The king of Aram is at war with Israel. However, Israel has a secret weapon – the prophet Elisha. It seems that any time the king of Aram decides to make a move Elisha warns the king of Israel. This becomes such a standard practice that the king of Aram believes one of his own officers is a traitor (which is a much more rational explanation for what is going on). They assure him that their fidelity is strong and that it is the fault of Elisha, “he tells the king of Israel the very words you speak in your bedroom.”
New plan: take out Elisha. Under the cover of night, when they can’t be seen, the king of Aram surrounds Elisha. Early the next morning Elisha’s servant goes outside and sees that they are in a lot of trouble. Seeing the enemy’s “horses, chariots and strong army” (my children love chanting that phrase) he panics and proclaims hopelessness.
Elisha, though, sees things a little differently. Elisha, in the words of the Apostle Paul, has learned to “walk by faith, and not by sight.” (2 Corinthians 5:7) He prays for the LORD to open the eyes of his servant so that he too can see with eyes of faith. Behold, surrounding the “horses, chariots and strong army” are “horses, chariots and a fiery army” of the LORD. Elisha proclaims,
those who are with us are more than those against us!
At this point we might expect some heavenly thrashing of the enemy, but that is not what happens. Instead, the enemy is struck blind so that they cannot see. Elisha tricks them and leads them to Samaria where the king of Israel is with his army. There their eyes are opened so that they can see once again and they find themselves at the mercy of their enemy, Israel. When the king of Israel saw them he said, “Father, shall I kill them? Shall I kill them?”
Killing one’s enemies. That makes sense doesn’t it? But they are Elisha’s prisoners and he decides that the king of Israel should prepare a feast for his enemies. So he feeds them and they return home. None of us saw that coming!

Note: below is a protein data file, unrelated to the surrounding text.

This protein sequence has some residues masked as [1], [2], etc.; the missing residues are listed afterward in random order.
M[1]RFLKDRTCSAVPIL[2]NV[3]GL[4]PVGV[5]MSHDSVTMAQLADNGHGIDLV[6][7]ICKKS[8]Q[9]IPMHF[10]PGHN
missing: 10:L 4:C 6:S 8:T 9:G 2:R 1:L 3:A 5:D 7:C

But how could we have seen any of that. Our worldview has no room for angels of this sort – servants of the Most High God. Instead, we depict angels as gentle grandmothers (Touched by an Angel) or overweight, promiscuous versions of John Travolta (Michael). We go through each and every day without one thought of the angels that go before us, or the angels that we plow right past, or the angels that we ignore.
Like Elisha’s servant we face troubles and dangers with fear and despair because we walk by sight rather than by faith. If we hope to see the fiery chariots that surround us then we need to have our sight cleansed. Like blind Bartimaeus we need to cry out to Jesus, “I want to see!” (see below for some helpful ways to live by faith)
Finally, one lesson we do not want to miss is this – the best way to overcome your enemies is to make them your friends. After the king of Israel fed the king of Aram and his troops we are told, “the Arameans no longer came raiding into the land of Israel.” At one time we were all enemies of God, “for all have sinned and fallen short of God.” Rather than destroy us, God chose to become one of us and to call us friends (John 15:15).
When we come to the Table we are reminded of two things: (1) our sight is only set right when we walk by faith, and (2) there is always a seat of Jesus’ Table for his friends. As friends of God let us walk by faith and keep in step with the Spirit of God. Amen.
PLANTER – Philippians 4:8
If we think of our minds as PLANTERs – the place we cultivate the life of Christ – then we should pay attention to what we put into it. Therefore, whatever is Pure (and Praiseworthy), Lovely, Admirable, Noble, True, Excellent, and Right think on these things. Keeping these things in mind will help us live by faith.
Nothing Can Separate Us – regularly meditating on Paul’s words in Romans 8:38-39 will help us to live by faith.